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Excavations at Olorgesailie: an Introduction
What does it mean to be "human?"
Nearly a century and a half ago, the first recognized remains of early human ancestors were discovered in the Neander Valley of Germany, beginning the scientific pursuit of human origins. Since this time, work in paleoanthropology has made amazing discoveries, uncovering the fossil remains of many species thought to be the ancestors and close relatives of our own.
Yet "becoming human" involved more than what we can read in the fossilized bones. It also involved a complex combination of behavior, including social behavior, and mental activity. Early stone technology; the making of shelters, hearths, and art; the spread of early humans across ancient lanscapes (and, eventually, the continents) -- all offer some insights into the complex phenomena by which we identify 'humanness' and its emergence in Earth's recent past.
A major goal of the Smithsonian's Human Origins Program is to gain a better understanding of these scientific problems. One part of our approach is to discover the environmental surroundings of human ancestors and to determine how those ancestors adapted and changed. In this way, our work seeks to uncover how the emergence of humanity is linked to the larger history of Earth and its biota.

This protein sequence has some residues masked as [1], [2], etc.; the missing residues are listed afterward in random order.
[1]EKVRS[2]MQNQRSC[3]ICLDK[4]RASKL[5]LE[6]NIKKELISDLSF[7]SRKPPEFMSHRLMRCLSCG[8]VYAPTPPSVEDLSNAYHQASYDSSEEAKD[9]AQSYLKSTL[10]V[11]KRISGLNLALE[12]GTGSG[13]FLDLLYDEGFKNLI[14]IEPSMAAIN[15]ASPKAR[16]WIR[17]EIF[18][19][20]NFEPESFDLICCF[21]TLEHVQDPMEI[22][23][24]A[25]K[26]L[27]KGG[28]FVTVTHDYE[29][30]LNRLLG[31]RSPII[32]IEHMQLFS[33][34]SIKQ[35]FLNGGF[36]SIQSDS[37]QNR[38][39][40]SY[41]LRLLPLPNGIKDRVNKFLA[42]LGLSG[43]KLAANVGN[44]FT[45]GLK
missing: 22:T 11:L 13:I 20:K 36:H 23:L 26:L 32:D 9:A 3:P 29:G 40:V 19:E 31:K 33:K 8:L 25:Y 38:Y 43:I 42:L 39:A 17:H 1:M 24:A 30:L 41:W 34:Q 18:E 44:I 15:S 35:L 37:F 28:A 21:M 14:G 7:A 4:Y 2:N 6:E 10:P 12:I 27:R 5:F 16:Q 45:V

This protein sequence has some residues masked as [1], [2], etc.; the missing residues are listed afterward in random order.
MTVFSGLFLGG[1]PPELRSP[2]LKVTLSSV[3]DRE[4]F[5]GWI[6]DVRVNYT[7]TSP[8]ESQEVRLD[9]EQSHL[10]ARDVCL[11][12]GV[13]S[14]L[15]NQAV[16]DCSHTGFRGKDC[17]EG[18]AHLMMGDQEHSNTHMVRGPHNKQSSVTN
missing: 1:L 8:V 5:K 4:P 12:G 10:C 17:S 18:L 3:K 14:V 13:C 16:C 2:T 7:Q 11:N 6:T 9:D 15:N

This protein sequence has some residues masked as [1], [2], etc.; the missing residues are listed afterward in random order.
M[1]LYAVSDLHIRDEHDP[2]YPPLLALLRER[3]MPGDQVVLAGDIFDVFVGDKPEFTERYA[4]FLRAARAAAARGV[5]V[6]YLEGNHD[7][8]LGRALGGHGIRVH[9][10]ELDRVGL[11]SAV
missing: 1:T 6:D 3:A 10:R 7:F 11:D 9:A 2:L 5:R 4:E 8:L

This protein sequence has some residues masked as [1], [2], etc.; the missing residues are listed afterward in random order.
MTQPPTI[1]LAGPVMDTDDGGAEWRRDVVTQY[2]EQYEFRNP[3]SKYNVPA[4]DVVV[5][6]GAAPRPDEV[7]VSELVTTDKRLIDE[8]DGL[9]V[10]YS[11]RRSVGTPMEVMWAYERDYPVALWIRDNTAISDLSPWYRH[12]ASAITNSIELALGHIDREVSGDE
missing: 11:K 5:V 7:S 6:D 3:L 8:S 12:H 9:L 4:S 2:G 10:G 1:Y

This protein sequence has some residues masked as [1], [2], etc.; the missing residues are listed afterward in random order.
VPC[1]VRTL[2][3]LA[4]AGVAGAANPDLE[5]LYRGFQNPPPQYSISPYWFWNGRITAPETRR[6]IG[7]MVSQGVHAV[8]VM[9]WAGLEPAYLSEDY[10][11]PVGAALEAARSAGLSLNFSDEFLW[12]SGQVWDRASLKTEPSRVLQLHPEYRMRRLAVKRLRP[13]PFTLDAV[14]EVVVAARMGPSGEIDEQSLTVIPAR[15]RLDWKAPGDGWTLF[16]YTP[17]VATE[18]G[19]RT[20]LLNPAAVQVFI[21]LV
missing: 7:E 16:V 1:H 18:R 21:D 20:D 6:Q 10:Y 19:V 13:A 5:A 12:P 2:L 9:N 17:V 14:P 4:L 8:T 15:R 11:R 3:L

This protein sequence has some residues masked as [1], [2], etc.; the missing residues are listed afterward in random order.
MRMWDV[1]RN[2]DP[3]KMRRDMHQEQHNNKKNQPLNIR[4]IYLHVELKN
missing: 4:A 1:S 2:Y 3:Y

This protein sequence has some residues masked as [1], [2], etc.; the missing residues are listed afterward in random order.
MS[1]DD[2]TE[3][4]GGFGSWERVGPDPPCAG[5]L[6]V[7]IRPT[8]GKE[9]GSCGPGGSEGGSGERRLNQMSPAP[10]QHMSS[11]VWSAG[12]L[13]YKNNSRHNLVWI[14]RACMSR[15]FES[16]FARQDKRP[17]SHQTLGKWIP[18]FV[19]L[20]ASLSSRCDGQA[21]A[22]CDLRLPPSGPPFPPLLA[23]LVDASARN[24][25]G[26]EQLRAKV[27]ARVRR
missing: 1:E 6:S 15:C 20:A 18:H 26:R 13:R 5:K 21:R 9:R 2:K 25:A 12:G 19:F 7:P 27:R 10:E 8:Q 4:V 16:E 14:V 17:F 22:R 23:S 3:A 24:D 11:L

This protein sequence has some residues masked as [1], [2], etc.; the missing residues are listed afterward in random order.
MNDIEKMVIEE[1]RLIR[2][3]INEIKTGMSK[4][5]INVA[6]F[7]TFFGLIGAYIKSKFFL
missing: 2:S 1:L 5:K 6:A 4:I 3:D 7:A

This goal underlies the Olorgesailie Project. One of its aims is to figure out how early human populations in eastern Africa lived and adjusted to environmental change. With every field season, we unearth thousands of fossilized bones and stone tools that tell us about the animal life and vegetation seen by early human beings and the means they developed to live and interact with their surroundings. In understanding these predecessors, we seek a better understanding of ourselves.
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